“We won’t really get the full benefit of [Singapore’s lower tax rate] ... for a full year here, so ‘09 is when you should see it come in,” he said. “Of course, it’s really dependent on how much we manufacture over there, and consequently how much of our income is kept offshore because that’s what’s really driving the tax rate down.
“So, it will also be dependent on growing ex-US revenues, he said. “One of the reasons why you see us hiring a lot of people in Europe and in Asia is because we see such a large opportunity in front of us there.”
Illumina first discussed its desire to move some production offshore last year, mainly to cut corporate tax expenses. In May, Flatley said that the addition of manufacturing capabilities in Singapore is “part of an overall strategy to mitigate our tax exposure as we are a very profitable company and have used most of our net operating loss carried forward.” (see BAN 5/8/2007).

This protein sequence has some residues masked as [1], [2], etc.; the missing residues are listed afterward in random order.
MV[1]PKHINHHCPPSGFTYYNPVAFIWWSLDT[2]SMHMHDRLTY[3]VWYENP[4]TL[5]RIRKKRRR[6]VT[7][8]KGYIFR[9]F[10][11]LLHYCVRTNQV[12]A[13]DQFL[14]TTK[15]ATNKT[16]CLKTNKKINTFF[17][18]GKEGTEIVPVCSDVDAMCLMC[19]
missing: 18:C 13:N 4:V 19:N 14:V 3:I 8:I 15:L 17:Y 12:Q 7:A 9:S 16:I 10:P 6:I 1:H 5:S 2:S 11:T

This week, Flatley said that the firm slowly began establishing its manufacturing facility in Singapore in Q4, and that the company has the “ability to move over five or 10” of the instruments used to manufacture its BeadChips into Singapore “and begin to shake those out without having any impact on the capacity here in San Diego.”
Flatley said the firm will ramp up the Singapore facility in a “gradual way,” and that it is a “very manageable process; the lease is done on the building so all of that’s in place and we’re starting to look at the hiring side of it. We’re pretty confident we can pull that off without too big a hiccup.”
The company plans to train new employees internally at what it calls “Illumina University,” a strategy aimed at enabling Illumina to “hire people that are somewhat less experienced.”
Illumina’s main competitor in the gene-expression and genotyping markets, Affymetrix, invested in a Singapore manufacturing plant in 2005. During Affy’s fourth-quarter earnings call last week, CFO John Batty said that roughly a quarter of the firm’s GeneChips are being produced in that nation today.
The Array Market
According to Flatley, the array market is currently “pretty stable.” He said that Illumina has benefited from a product-proliferation strategy that introduced 14 new chips last year and that the company’s multi-sample chip formats have given the firm an advantage in the market.